wooden windows and doors face a serious predicament - the long-term "quality"
of their product is frequently determined by the coating system used to
beautify and protect their materials and workmanship. In many instances,
window and door manufacturers have little if any control over the quality
of the coatings used and the manner in which they are applied. It is in
the best interest of window and door manufacturers, specifiers and homeowners
that all parties be familiar with the specific characteristics required
of a fenestration painting system.
The three greatest threats to a wooden window are ultra-violet radiation,
moisture absorption and fungal spores.
Ultra-violet Radiation: New unpainted wooden windows are
extremely vulnerable to damage resulting from ultra-violet radiation,
which rapidly breaks down the lignin binding wood cells together. UV radiation
produces a fuzzy texture in unprimed/unpainted wood, which is an ideal
environment for damaging microbes. It is absolutely critical that new
windows be properly primed on all surfaces (interior and exterior) before
such windows are installed and/or exposed to direct sunlight. We recommend
a Hollandlac or ECO paint system on new windows. Under optimal conditions,
"all six sides" of every wood component will be primed by the
manufacturer before assembly. Paints are far more effective than varnishes
or semitransparent finishes in repelling ultra-violet light; therefore,
we do not recommend clear coatings on exterior wood.
Moisture Absorption: Window manufacturers must take great
care in selecting their raw materials to guard against the effects of
moisture absorption before and after manufacture. Wood with high levels
of moisture (greater than 15%) is extremely vulnerable to fungal damage
leading to rot and discoloration. Wooden windows with high moisture levels
create adhesion problems regardless of the quality of the coating used.
Moisture absorption will also affect the dimensional stability of a wooden
window, which often results in operational difficulties.
We strongly recommend that window manufacturers utilize a moisture meter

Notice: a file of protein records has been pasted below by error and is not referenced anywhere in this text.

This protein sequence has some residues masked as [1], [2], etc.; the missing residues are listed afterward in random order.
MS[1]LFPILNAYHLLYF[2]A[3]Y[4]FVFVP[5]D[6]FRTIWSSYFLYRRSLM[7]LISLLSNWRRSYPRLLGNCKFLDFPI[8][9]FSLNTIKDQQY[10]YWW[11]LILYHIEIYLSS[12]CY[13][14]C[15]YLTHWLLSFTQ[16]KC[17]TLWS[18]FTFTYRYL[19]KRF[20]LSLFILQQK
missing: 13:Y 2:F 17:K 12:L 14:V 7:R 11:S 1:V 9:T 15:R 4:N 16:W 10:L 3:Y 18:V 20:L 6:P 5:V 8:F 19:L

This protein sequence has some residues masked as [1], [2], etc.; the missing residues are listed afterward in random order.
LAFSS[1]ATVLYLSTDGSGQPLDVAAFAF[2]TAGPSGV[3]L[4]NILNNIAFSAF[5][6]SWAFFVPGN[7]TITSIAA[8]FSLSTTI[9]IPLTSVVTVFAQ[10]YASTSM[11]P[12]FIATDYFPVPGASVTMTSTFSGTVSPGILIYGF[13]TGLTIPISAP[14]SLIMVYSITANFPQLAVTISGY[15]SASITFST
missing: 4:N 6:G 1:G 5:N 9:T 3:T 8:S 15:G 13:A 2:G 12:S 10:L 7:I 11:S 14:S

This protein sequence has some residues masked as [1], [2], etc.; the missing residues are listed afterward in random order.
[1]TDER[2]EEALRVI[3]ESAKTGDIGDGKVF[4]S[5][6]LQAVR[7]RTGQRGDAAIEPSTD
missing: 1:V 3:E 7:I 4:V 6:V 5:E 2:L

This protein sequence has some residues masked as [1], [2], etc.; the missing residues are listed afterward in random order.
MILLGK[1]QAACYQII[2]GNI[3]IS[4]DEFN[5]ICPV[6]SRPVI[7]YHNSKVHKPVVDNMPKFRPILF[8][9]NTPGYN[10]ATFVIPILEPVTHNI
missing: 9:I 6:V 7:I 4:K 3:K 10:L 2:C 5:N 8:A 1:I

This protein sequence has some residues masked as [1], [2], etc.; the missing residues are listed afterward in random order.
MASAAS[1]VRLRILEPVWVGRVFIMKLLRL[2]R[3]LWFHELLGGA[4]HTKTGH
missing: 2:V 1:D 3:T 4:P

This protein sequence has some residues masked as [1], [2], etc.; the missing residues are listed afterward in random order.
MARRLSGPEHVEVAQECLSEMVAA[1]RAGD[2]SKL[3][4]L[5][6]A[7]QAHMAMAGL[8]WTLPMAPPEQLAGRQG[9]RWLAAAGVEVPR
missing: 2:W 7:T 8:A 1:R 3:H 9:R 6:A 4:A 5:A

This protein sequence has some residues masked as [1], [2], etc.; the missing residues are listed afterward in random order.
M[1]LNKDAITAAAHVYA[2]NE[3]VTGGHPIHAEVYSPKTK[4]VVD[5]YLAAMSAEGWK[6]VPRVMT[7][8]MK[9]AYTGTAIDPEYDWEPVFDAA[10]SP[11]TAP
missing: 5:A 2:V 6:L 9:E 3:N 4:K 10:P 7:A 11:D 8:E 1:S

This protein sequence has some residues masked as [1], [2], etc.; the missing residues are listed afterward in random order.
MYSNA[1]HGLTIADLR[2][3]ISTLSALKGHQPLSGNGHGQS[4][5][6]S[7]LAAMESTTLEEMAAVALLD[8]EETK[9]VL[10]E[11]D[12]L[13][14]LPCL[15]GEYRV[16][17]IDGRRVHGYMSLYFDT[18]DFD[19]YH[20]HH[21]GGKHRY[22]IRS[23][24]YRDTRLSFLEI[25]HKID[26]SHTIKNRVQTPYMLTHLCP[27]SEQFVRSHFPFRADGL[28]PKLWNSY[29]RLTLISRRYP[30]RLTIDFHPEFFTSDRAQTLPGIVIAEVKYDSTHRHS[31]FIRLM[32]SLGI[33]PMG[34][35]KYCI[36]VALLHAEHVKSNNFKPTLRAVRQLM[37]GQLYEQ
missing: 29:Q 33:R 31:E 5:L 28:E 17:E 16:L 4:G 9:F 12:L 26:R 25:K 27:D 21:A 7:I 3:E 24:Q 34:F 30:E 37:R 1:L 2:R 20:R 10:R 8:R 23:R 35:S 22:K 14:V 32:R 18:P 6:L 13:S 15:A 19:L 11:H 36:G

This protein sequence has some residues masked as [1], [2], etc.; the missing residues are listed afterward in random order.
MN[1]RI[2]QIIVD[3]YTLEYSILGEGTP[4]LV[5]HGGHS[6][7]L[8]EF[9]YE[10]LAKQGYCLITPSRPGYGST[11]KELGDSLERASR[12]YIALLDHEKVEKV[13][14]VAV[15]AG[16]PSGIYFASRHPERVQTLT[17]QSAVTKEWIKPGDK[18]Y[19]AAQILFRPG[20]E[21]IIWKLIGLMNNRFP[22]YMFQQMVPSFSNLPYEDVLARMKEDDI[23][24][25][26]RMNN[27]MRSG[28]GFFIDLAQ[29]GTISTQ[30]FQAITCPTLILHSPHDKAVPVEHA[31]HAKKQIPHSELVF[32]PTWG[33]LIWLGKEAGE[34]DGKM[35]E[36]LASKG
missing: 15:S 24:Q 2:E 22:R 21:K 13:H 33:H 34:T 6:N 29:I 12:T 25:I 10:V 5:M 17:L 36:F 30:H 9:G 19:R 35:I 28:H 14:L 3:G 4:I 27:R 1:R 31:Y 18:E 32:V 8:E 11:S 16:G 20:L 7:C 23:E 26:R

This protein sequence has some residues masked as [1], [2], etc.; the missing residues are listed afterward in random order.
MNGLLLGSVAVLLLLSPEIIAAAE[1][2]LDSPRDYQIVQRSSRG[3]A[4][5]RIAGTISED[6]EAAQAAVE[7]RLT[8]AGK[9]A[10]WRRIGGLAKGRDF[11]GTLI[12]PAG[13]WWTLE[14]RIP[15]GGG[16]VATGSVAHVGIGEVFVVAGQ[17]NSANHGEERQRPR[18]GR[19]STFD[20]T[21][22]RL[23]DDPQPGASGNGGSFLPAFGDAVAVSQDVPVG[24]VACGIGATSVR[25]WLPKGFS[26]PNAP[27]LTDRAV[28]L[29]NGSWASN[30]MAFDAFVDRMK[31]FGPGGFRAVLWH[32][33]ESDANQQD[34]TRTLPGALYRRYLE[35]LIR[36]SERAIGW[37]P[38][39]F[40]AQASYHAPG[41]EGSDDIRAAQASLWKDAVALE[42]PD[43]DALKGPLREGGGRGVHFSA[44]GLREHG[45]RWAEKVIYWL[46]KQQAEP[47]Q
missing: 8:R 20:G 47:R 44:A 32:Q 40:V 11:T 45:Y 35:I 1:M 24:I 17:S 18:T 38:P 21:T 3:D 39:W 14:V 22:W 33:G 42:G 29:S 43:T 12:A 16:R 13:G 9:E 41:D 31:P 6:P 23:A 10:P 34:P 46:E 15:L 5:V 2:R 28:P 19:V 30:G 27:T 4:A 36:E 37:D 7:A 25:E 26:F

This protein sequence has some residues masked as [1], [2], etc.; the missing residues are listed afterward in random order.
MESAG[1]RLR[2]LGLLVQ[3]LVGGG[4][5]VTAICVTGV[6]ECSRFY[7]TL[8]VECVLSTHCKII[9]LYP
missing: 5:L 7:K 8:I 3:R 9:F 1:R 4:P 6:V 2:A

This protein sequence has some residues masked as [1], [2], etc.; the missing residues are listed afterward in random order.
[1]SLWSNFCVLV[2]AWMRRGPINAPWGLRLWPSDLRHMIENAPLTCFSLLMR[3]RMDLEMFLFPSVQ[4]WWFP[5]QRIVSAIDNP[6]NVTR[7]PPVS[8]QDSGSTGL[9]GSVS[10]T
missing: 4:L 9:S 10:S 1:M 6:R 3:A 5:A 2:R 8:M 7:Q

to test both raw materials and finished windows prior to the application
of coatings. The inexpensive device will produce accurate empirical evidence
of moisture content.
Fungal Spores: Although fungal spores do not directly lead
to wood damage, their presence on the surface of a window prevents the
release of internal moisture. High levels of internal moisture in turn
will ultimately create an ideal environment for fungal rot which can rapidly
diminish the strength and appearance of a wooden window.
In order to properly protect a wooden window, all surfaces of the window
and frame must be uniformly encapsulated with a coating system possessing
at least 120 microns of dry film thickness. This encapsulation procedure
may be accomplished by brush or spray application. Prime prior to glazing
for optimal results.
In order to obtain a 5-mil thickness, it will normally be necessary to
apply a system of four (4) coats of FPE finish. Typically, this 4-coat
system will be comprised of one of the following combinations:
Two (2) coats Hollandlac or ECO Primer/Undercoat
Two (2) coats Hollandlac Brilliant or ECO Brilliant or Satin
Two (2) coats Hollandlac Primer/Undercoat
One (1) coat Hollandlac Brilliant in selected color
One (1) coat Hollandlac Satin in identical color as Brilliant
One (1) coat Hollandlac or ECO Primer/Undercoat
Three (3) coats Hollandlac Brilliant or ECO Brilliant or Satin
Four (4) coats *FPE Marine Yacht Varnish - Four coats is the absolute
minimum, although we prefer to see six (6) coats. Be aware that first
class boat yards apply 18 to 24 coats on new work. We do not recommend
the use of varnishes on the exterior of windows and doors unless clients
are prepared to maintain the finish with an annual "dress coat."
The windows and doors must be maintained in the same manner as marine
brightwork - neither practical nor inexpensive.
Two (2) coats ECO Primer/Undercoat
Two (2) coats ECO Brilliant or Satin
*Please note that we do not recommend the use of clear finishes on the
exterior of windows and doors. In situations where a clear finish is absolutely
required, we suggest a full *FPE Marine Varnish System (minimum of four
coats), which may be finished with one coat of *Eurothane Satin or Matte
Varnish if a lower gloss is desired. In the event that clear finishes
are used on the interior of windows, they should be applied in a minimum
system of three coats.
**For information on Marine Yacht or Eurothane Varnish please contact